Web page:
Why You Should Treat Your Music Career Like A Startup

2Besides both being challenging career options, being a musician and running a startup have quite a few similarities. In the following article, we look at some of the commonalities between the two, and important rules to follow in order to find success in both.


Guest Post by Rory Seydel on Landr

The music biz is still the wild west — Here’s how to be an outlaw.

Howdy stranger.

Music promotion and growing your career as an artist is the most difficult thing you can do on this earth (trust me, I know).

I’d argue that growing a startup is the second hardest. (I know about that too).

For some reason I’ve been fortunate—or crazy—enough to try music and startups. It turns out it’s a lot easier if you learn from both.


They each require constant GROWTH. That six letter word that that can’t be ignored in any career — be it creative or business. Or creative business.

Here’s what I’ve learned, and what you should too:


This sounds obvious, but let’s face it: musicians aren’t the best at thinking ahead.

We live in the moment. And that’s fine.

But a little foresight goes a long way. Especially when it comes to the lifecycle of recording, releasing, promoting and touring.


Every good startup has a roadmap — or in musicians terms a longterm plan (hello dreams!).

They also have a short term plan (reality!). Just don’t be afraid to be fluid— ’cause when life happens, you need to be able to adapt.


Think of it this way: you spend 3-years working on your first record. But then you realize that your brand of obscure underground music resonates with no one.

Music changes at an insanely rapid pace, the internet decides the speed of consumption and taste.

So how do you stay ahead of the curve? Easy. Release your music while you’re making it.

Publish it to SoundCloud. See what resonates with your community, your audience, your friends.

Take the feedback you get and make more music. Your community is a super supportive laboratory where you should test all kinds of stuff. When it doubt test it!

If something works do it again—but better. If it fails then ditch it quick.

Release constantly and listen to your audience. They will guide you to your best work.


Remember that roadmap from your original plan? Use it.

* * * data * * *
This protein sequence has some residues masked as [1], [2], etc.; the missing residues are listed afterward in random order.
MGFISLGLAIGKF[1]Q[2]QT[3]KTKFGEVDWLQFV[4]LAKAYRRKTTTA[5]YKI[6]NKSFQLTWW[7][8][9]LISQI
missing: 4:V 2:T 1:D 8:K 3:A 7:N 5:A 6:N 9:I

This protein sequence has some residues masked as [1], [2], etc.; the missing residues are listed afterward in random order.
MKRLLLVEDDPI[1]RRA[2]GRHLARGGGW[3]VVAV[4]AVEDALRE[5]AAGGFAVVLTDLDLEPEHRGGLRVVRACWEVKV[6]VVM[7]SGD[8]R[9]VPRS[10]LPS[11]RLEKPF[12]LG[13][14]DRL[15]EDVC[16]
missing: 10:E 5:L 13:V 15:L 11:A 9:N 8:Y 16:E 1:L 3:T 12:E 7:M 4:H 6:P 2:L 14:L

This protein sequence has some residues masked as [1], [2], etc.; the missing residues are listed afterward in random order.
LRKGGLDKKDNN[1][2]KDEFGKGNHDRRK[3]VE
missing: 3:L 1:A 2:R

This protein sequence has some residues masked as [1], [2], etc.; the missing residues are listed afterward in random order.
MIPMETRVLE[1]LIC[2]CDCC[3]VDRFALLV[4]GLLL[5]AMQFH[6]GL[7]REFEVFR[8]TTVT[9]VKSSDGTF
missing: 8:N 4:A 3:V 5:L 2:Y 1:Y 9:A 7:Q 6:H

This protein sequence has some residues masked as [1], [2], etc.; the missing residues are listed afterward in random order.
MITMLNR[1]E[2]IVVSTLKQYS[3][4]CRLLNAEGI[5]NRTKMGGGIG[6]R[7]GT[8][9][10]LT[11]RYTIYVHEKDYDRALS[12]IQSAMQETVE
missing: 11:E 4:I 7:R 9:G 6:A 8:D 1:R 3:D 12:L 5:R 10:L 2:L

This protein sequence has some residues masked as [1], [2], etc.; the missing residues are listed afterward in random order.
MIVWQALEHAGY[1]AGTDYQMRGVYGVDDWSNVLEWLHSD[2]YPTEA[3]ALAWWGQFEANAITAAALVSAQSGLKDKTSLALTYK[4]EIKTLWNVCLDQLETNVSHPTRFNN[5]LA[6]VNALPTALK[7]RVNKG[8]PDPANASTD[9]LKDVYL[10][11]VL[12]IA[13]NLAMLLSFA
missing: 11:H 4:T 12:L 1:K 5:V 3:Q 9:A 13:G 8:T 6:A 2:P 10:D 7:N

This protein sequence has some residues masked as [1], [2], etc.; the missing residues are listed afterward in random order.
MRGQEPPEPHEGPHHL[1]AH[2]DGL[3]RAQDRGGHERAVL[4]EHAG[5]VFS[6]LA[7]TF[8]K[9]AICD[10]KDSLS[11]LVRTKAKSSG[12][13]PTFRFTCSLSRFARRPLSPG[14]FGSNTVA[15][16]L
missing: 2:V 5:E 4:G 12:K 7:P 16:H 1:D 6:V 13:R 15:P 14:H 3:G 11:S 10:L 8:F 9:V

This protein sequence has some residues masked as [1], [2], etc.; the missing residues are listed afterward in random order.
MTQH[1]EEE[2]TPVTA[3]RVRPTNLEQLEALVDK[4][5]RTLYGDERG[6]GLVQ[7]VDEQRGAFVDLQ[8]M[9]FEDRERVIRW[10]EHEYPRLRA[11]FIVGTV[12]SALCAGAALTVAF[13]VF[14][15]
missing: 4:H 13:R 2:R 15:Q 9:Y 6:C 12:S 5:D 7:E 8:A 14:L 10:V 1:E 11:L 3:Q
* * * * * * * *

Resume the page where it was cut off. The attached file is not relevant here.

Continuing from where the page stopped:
Take 5 minutes a day to be inspired by your hopes and dreams. Don’t be afraid to be hungry.  Sacrifice in the name of your art.

Work in the moment and remember why you started creating music in the first place.

Stay in and work on your projects instead of going out. It’ll pay off faster than you think.


This saying gets thrown around constantly in business but it’s essential to quick growth.

People are afraid of failure. But as the startup gods have taught us: Failure is awesome!

It sounds weird but think of it this way: you learn a heap load more from failure than you do from mediocrity.

In mediocrity we pat each other on the back, learn nothing and don’t grow.

In failure we have no choice but to look at what can be done better, pick up the pieces and go back to the drawing board knowing what to avoid.


Startups are not afraid of technology (probably because they are too busy making it).

But musicians often are. Don’t be afraid. There are tons of hyper useful and creative music technologies being developed right now.

Get used to the idea that good technologies exist to make your life better. It’ll open up a whole world of possibilities.

Native Instruments, Ableton, LANDR, SoundCloud and Echo Nest are a few examples of technologies that are pushing the envelope to help you.

And with new music tech popping up daily there’s no sign of it slowing down. Get involved or get left behind.


Think Jobs and Wozniak — Lennon and McCartney. Kraftwerk or the way Kanye manages a teame of hundreds.

You need people around you. You need them to bring out the best in you, and you need to bring out the best in them.

The role of the conductor is often under regarded.



There’s a community for everything online. The sooner you find yours, the more successful you’ll be.

Look at the way Radiohead sells records. From booking a tour to setting up a website, you should be pouring most of your promotion time into music promotion. That means digital marketing, communities, sales and PR.

Don’t underestimate IRL. Hit the road and get involved face to face. Just make sure to update your Instagram as you go.

Having an antiquated business plan for your music career won’t cut it any more — you need a lean startup plan with smart strategists (AKA awesome bandmates).

So make a new plan. One that fits today AND tomorrow. And enjoy some rapid growth.


Rory Seydel Is a musician, writer and father with a love for touring the world and making records. Brand and Community Manager at LANDR.

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